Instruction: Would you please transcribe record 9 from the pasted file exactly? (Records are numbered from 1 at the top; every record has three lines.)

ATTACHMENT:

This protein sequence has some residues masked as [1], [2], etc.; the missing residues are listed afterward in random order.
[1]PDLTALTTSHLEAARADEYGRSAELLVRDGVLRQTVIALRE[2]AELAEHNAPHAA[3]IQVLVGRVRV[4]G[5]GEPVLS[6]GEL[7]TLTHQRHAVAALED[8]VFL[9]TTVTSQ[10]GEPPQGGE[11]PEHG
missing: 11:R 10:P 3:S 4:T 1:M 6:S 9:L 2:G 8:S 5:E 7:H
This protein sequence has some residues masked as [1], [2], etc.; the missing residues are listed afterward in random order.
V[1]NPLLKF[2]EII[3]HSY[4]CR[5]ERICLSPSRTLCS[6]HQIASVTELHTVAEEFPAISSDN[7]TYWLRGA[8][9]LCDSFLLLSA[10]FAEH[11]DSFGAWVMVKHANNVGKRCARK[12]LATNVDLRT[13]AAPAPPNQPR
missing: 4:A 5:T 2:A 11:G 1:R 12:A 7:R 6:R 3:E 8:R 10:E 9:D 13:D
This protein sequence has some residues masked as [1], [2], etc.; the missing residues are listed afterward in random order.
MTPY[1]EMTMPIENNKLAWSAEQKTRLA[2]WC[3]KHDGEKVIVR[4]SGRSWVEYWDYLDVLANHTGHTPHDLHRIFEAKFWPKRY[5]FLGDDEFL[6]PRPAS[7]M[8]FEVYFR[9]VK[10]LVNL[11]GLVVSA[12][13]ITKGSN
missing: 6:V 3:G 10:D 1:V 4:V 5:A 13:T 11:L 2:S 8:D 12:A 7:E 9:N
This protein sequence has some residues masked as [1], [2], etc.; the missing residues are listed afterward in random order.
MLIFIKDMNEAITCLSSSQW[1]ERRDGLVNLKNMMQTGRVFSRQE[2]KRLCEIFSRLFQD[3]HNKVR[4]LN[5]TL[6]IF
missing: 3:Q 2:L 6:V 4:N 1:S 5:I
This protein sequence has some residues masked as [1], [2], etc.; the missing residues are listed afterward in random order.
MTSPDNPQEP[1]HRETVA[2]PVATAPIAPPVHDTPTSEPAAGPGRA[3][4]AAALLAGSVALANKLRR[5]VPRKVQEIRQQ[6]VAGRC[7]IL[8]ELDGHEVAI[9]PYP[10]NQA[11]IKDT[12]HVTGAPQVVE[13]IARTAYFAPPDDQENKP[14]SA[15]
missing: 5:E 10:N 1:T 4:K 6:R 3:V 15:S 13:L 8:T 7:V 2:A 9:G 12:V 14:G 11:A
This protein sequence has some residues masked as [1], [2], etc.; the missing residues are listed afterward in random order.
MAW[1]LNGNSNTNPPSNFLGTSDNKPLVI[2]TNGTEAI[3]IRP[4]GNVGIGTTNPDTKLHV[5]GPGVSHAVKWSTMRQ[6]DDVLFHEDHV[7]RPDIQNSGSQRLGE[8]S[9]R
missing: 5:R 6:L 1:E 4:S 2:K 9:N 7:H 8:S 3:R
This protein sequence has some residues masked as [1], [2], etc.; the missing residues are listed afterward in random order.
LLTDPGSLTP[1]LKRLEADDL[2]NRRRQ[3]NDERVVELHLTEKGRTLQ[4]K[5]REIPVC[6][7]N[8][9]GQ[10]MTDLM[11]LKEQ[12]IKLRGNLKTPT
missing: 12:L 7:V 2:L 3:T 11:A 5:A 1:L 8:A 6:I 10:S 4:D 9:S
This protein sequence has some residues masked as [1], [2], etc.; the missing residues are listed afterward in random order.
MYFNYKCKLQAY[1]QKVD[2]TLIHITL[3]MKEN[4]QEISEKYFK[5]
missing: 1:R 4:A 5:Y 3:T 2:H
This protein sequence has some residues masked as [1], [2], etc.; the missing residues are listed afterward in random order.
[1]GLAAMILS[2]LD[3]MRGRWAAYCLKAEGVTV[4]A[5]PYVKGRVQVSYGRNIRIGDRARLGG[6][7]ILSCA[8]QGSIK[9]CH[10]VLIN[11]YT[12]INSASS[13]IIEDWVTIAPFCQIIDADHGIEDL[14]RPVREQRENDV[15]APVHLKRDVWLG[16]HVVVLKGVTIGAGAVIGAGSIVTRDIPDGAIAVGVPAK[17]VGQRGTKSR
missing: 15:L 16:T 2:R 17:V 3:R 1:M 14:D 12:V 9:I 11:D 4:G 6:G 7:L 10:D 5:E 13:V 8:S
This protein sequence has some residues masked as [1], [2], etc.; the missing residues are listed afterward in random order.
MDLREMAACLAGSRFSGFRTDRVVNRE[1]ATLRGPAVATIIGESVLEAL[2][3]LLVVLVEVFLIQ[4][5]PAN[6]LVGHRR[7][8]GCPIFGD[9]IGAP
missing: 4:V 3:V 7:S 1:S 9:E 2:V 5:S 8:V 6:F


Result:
This protein sequence has some residues masked as [1], [2], etc.; the missing residues are listed afterward in random order.
[1]GLAAMILS[2]LD[3]MRGRWAAYCLKAEGVTV[4]A[5]PYVKGRVQVSYGRNIRIGDRARLGG[6][7]ILSCA[8]QGSIK[9]CH[10]VLIN[11]YT[12]INSASS[13]IIEDWVTIAPFCQIIDADHGIEDL[14]RPVREQRENDV[15]APVHLKRDVWLG[16]HVVVLKGVTIGAGAVIGAGSIVTRDIPDGAIAVGVPAK[17]VGQRGTKSR
missing: 15:L 16:T 2:R 17:V 3:R 1:M 14:D 12:V 9:I 11:D 4:G 6:G 7:L 10:D 5:E 13:V 8:S